Time to develop your observing self and go from stuck to empowered!

Are you feeling like life is just passing you by, leaving you feeling lost and disconnected from your own thoughts and emotions? It’s like you’re being driven by things outside your control, unaware of what you want and need. You might even question why you do what you do or why you are in the relationships you have. If you do, you’ll be relieved to know there is nothing wrong with you. You may simply be suffering from brain blindness, a condition that can leave you feeling like you’re stuck in a rut with no way out. The cure is developing an observing self, increasing self-awareness, and taking charge of your life!

Let’s start by defining brain blindness – it’s a state where you’re unable to understand or perceive your own thoughts, emotions, and behaviors. Your brain is operating on automatic pilot, throwing out negative thoughts, judgments and feelings that you believe are true. Being brain-blind has some pretty significant consequences, including making poor decisions, not prioritizing yourself, staying codependent in relationships, feeling like an imposter, and limiting personal growth.

What’s a brain-blind person to do?

The first step in becoming self-aware is to get to know your brain. What’s your Striving Style or MBTI type, and what are the emotional drivers of your behavior. Knowing your Striving Stylein particular, provides a roadmap for developing from self-protective behaviours to self-actualizing. Becoming aware of when you are being self-protective and deciding to shift comes from developing an observing self who sees and decides what behavior you want to use instead of being at the mercy of your brain.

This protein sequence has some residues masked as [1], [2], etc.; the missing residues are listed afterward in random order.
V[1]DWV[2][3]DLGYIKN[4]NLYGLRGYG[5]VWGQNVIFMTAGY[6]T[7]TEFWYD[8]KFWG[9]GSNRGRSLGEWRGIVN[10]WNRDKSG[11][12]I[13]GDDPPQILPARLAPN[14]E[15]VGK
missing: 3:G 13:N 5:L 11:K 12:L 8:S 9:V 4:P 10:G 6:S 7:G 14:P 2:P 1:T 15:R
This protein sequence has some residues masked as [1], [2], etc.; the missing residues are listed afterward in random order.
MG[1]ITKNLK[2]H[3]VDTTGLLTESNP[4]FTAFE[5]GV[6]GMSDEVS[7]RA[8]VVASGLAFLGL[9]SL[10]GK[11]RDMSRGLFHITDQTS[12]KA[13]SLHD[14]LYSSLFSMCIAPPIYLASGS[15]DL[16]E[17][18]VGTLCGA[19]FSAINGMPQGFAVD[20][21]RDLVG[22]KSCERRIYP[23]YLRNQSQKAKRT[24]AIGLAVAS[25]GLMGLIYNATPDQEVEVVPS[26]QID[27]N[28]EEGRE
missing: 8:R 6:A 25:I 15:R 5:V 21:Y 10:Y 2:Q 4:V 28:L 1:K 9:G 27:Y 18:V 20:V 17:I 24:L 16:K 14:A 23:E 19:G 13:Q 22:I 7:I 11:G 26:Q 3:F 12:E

Another way to develop self-awareness is through mindfulness. Being aware of and maintaining focus on the present moment and becoming aware of your thoughts and emotions without judgment. This can help you understand how your thoughts and emotions impact your behavior and decision-making.

Self-reflection is also a powerful tool for developing self-awareness. Take some time each week to reflect on your experiences and identify lessons you’ve learned. Ask yourself thought-provoking questions like, “What could I have done differently?” or “How can I use this experience to grow and improve?” Keeping a journal and writing down your thoughts and feelings can help you identify patterns of behavior that may be holding you back.

Last but not least, practice self-compassion. Treat yourself with kindness and understanding, especially when you make mistakes or face challenges. We all make mistakes, and that’s perfectly okay! Embrace them and use them as opportunities for growth and self-development.

It’s encouraging to know that brain blindness is where you are stuck, and it doesn’t have to hold you back from becoming self-aware and continuing your development. By getting to know your brain through the Striving Styles Assessment, practicing mindfulness, journaling, engaging in self-reflection, and practicing self-compassion, you can break free from the automatic pilot your brain will operate in when you haven’t developed an observing self.

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